By Noelle Sterne
Six principles and eight tools to help you eradicate your anger, forgive, and arrive at peace.
Too often we hold onto hurts, slights, annoyances, insults, betrayals, wrongs, resentments, and outright anger for months, years, decades, and, before we blink, a lifetime. You know the stories: Brothers estranged for 25 years over an argument they can’t remember, mother and daughter who exchange only frosty Christmas cards, childhood buddies who parted over a single adult remark, an employee’s silently seething career-long resentment at the boss.
Most of us carry other angers too, like trunk loads of rage at the person who cheated us out of a large sum or suddenly walked out of what we thought was a great marriage. Or smaller gnat-biting angers: the proverbial uncapped toothpaste tube, empty dish left in the refrigerator, coat not back on its hook.
Anger and resentments, whatever their size and importance and whoever we see as the perpetrator, poison our outlook and blacken our perspective. But we can vanquish these devastating feelings. Here are six principles and eight tools to help you eradicate your anger, forgive, and arrive at peace.
1. It’s okay to get angry. You are entitled to feel anger at the other person’s wrongdoing, to burst out with disappointment, shock, rage. Those emotions are cathartic and healthy.
BUT . . . too often we hang onto these emotions. We never seem to express them enough. Any slight reminder starts us off again. They become our chronic reaction, hardening in us like coal. Unhealthily, these reactions translate into physical symptoms and full-blown illnesses, and these are connections mainstream medicine has begun to accept.
Louise Hay in You Can Heal Your Life offers enlightening correspondences between emotional causes and physical illnesses: arthritis is associated with criticism and resentment, bursitis with repressed anger, and malignant growths of all kinds with rehearsing old hurts and held-in resentment.
So express your anger. Scream into a pillow with the door closed, shout on the highway with the car windows rolled up, or curse in the basement with the exhaust fan on.
2. It’s not okay to cling to your anger. Express—Yes. Obsess, linger, replay, grind away—No. This is the stuff of disease, depression and decrepitude.
Even if your anger is buried beneath your daily activities, you can be sure that it is siphoning off your energy, enthusiasm, and hope. It’s plugging up your joy in living now and tainting your outlook for tomorrow. But—you can free yourself.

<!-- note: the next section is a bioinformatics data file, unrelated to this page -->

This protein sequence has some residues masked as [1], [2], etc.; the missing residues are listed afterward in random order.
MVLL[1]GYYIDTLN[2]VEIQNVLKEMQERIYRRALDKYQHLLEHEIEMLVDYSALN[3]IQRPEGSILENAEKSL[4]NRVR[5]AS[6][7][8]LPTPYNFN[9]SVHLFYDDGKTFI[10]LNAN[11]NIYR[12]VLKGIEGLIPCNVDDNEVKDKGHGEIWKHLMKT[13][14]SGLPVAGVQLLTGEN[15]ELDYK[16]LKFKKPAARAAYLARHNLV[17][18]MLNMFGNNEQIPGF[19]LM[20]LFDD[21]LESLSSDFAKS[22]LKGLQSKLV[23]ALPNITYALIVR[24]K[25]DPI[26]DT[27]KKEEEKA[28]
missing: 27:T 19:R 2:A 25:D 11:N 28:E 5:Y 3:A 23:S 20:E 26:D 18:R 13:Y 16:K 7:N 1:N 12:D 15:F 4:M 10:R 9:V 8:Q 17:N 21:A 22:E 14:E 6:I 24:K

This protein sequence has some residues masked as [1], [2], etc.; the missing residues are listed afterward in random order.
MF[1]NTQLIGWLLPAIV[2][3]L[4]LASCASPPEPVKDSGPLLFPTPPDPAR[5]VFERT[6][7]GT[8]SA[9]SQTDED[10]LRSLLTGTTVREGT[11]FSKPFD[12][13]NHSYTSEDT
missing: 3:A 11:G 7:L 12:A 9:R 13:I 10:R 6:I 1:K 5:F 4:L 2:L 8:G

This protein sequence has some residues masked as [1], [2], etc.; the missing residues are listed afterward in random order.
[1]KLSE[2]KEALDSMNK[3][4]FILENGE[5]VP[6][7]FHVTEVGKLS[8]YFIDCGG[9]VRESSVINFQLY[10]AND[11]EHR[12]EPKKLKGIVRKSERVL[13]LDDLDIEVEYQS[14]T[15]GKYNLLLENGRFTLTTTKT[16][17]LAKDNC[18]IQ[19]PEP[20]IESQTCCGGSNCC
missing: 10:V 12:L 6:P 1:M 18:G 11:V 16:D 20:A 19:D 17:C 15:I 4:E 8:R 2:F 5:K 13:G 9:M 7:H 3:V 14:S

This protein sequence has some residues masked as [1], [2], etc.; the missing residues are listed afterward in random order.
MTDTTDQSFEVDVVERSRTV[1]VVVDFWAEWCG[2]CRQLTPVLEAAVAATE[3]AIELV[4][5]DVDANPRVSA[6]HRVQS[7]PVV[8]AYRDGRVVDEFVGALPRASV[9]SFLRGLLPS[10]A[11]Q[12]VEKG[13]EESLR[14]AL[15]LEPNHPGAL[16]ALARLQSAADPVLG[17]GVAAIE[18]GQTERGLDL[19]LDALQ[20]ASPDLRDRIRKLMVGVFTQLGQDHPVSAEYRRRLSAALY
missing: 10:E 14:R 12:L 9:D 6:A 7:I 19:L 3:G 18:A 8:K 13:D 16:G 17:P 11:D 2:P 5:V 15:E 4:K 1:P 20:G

3. They needed to do that. This statement, impossible as it may seem to swallow, suggests one way to freedom. It’s the first real step in forgiving others.
See the culprit’s misdeeds or terrible actions as not entirely personal, not aimed specifically and maliciously at you. But if you feel they were directed at you, accept that too.
Either way, go deeper. It’s more likely that something very deep inside them was the real cause. Through the incident with you, they may have been reacting, at bottom, to lack of childhood love and support, fury at an absent parent, frustration at a stalled career, jealousy of everyone, feelings of unworthiness…In other words, they needed to do that.
4. It was the best that they could do at that moment. As you see they needed to do it, recognize too it was the best they could do at the time. This recognition doesn’t mean you’re condoning or excusing them, or feeling superior. Rather, accept that at the moment of their unforgivable action, they acted in the best way they knew how. Wherever they were in their development and even with good intentions, they were doing the very best they could.
5. The sin against you simply “missed the mark.” The wrong you feel they perpetrated upon you can be seen another way. In Aramaic, the original Biblical language, the word for “sin” also means an error or mistake. From this standpoint, a sin is not irrevocable, to be pushed in our faces at the Last Judgment. It is simply a mistake. As author and Unity minister Eric Butterworth writes, it is “missing the mark” (Discover the Power Within You).
So, see that other person’s wrongdoing as simply missing the mark. As you do, you’ll gain distance, put space between you and the action, and stop your blame.